Dosomething has a culture that isn’t about shame and blame.  It’s about reflection and improvement. They stepped back and incorporated a formal checklist to use before sending out messages.   According to the blog post, it includes:

  • Language: Bottom line: we should never send out a message to any one person on our list that we wouldn’t want our whole mobile list to see. Now we make sure to run all broadcasts (even the small ones) through our content team.
  • Settings: We’ve now put checks in place so that a single person doesn’t have to bear the weight of broadcasting to 2.1 million people — which can feel like pressing the red button to end the world. Now, multiple people check that the transmission was set up correctly.
  • Context and Segmentation: These two things work hand-in-hand. We should always keep the context of what’s going on in our users lives in mind, and segment accordingly. That text was sent a few days after Thanksgiving, when many of our members would’ve been on fall break, yet it didn’t mention that or anything else that might have been going on in their lives. We also didn’t segment according to activity or demographics. Superusers and new users would have both received that message, and we just know that is not a best practice.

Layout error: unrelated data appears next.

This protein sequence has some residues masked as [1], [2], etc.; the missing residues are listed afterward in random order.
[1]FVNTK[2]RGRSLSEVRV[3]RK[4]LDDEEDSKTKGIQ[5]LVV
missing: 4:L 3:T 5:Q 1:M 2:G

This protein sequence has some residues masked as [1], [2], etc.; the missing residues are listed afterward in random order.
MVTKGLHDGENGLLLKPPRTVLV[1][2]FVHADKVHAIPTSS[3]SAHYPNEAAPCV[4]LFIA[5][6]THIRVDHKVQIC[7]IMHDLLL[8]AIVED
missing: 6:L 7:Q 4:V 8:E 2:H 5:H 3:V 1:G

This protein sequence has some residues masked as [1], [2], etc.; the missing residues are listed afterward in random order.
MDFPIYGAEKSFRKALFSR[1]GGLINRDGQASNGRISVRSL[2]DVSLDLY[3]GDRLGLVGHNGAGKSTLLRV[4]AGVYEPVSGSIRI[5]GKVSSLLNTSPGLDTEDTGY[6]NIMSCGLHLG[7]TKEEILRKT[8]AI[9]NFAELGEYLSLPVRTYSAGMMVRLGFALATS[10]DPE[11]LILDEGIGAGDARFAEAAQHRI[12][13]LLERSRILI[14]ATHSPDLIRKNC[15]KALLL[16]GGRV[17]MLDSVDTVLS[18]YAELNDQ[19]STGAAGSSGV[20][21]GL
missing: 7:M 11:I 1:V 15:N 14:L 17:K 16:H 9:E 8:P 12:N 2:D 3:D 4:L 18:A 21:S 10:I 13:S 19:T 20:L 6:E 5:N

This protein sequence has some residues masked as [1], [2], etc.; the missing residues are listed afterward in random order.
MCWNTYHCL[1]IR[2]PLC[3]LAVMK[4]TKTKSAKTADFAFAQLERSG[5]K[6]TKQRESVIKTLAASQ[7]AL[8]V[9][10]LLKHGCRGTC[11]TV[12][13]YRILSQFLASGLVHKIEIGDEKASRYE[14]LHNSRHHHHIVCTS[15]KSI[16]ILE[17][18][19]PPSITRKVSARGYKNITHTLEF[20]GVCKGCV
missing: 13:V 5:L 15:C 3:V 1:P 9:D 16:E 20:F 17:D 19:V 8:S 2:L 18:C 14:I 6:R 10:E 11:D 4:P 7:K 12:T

Mistakes are going to happen, even “a beluga whale of a mistake” like Dosomething’s mistake.    The most important thing to remember is that when your organization treats a mistake as an opportunity to learn, it can be a fun and rewarding process.     I’ve written a lot about how organizations incorporate this “learning from failure” into their culture, but Dosomething remains an inspiring reminder for everyone in the nonprofit sector on why adopting a culture of impact leads to better result.  I can’t wait until their new book, “The XYZ Factor: Creating A Culture of Impact” launches next month.

 

 

5 Responses

  1. Lisa Cannon says: